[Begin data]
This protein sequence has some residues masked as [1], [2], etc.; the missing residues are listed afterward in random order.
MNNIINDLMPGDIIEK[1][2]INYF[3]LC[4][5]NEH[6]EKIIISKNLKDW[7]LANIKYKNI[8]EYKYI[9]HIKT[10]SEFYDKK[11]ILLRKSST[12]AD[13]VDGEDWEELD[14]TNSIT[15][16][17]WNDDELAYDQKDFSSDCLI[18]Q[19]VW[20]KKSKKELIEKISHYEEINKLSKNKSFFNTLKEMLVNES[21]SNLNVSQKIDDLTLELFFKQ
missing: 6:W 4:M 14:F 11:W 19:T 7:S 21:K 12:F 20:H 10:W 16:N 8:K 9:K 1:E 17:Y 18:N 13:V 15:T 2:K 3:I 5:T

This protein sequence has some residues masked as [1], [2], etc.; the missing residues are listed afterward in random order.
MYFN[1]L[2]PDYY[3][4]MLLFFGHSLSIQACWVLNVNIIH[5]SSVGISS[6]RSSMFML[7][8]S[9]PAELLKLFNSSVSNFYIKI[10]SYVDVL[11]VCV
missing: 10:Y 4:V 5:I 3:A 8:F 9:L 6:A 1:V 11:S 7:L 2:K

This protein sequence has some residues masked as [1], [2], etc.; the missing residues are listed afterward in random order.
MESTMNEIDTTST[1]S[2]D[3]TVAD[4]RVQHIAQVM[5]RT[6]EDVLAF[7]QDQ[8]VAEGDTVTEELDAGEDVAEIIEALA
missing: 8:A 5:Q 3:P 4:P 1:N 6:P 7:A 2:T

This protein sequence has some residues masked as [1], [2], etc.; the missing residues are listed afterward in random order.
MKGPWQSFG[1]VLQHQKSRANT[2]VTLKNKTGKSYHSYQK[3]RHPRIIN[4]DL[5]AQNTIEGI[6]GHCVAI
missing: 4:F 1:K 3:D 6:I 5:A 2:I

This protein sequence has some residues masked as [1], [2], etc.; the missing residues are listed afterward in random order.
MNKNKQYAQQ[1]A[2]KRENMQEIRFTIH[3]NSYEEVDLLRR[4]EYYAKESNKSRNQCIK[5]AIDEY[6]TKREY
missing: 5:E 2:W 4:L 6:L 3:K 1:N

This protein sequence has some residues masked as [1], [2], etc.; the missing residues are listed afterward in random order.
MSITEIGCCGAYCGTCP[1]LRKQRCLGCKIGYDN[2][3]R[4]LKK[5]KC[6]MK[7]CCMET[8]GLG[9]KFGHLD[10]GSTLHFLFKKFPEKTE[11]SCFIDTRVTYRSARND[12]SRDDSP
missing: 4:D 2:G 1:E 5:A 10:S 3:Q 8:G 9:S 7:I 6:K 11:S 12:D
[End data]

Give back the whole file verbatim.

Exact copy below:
This protein sequence has some residues masked as [1], [2], etc.; the missing residues are listed afterward in random order.
MNNIINDLMPGDIIEK[1][2]INYF[3]LC[4][5]NEH[6]EKIIISKNLKDW[7]LANIKYKNI[8]EYKYI[9]HIKT[10]SEFYDKK[11]ILLRKSST[12]AD[13]VDGEDWEELD[14]TNSIT[15][16][17]WNDDELAYDQKDFSSDCLI[18]Q[19]VW[20]KKSKKELIEKISHYEEINKLSKNKSFFNTLKEMLVNES[21]SNLNVSQKIDDLTLELFFKQ
missing: 6:W 4:M 14:F 11:W 19:T 7:S 21:K 12:F 20:H 10:W 16:N 8:K 9:K 1:E 17:Y 18:N 13:V 15:T 2:K 3:I 5:T

This protein sequence has some residues masked as [1], [2], etc.; the missing residues are listed afterward in random order.
MYFN[1]L[2]PDYY[3][4]MLLFFGHSLSIQACWVLNVNIIH[5]SSVGISS[6]RSSMFML[7][8]S[9]PAELLKLFNSSVSNFYIKI[10]SYVDVL[11]VCV
missing: 10:Y 4:V 5:I 3:A 8:F 9:L 6:A 1:V 11:S 7:L 2:K

This protein sequence has some residues masked as [1], [2], etc.; the missing residues are listed afterward in random order.
MESTMNEIDTTST[1]S[2]D[3]TVAD[4]RVQHIAQVM[5]RT[6]EDVLAF[7]QDQ[8]VAEGDTVTEELDAGEDVAEIIEALA
missing: 8:A 5:Q 3:P 4:P 1:N 6:P 7:A 2:T

This protein sequence has some residues masked as [1], [2], etc.; the missing residues are listed afterward in random order.
MKGPWQSFG[1]VLQHQKSRANT[2]VTLKNKTGKSYHSYQK[3]RHPRIIN[4]DL[5]AQNTIEGI[6]GHCVAI
missing: 4:F 1:K 3:D 6:I 5:A 2:I

This protein sequence has some residues masked as [1], [2], etc.; the missing residues are listed afterward in random order.
MNKNKQYAQQ[1]A[2]KRENMQEIRFTIH[3]NSYEEVDLLRR[4]EYYAKESNKSRNQCIK[5]AIDEY[6]TKREY
missing: 5:E 2:W 4:L 6:L 3:K 1:N

This protein sequence has some residues masked as [1], [2], etc.; the missing residues are listed afterward in random order.
MSITEIGCCGAYCGTCP[1]LRKQRCLGCKIGYDN[2][3]R[4]LKK[5]KC[6]MK[7]CCMET[8]GLG[9]KFGHLD[10]GSTLHFLFKKFPEKTE[11]SCFIDTRVTYRSARND[12]SRDDSP
missing: 4:D 2:G 1:E 5:A 10:S 3:Q 8:G 9:S 7:I 6:K 11:S 12:D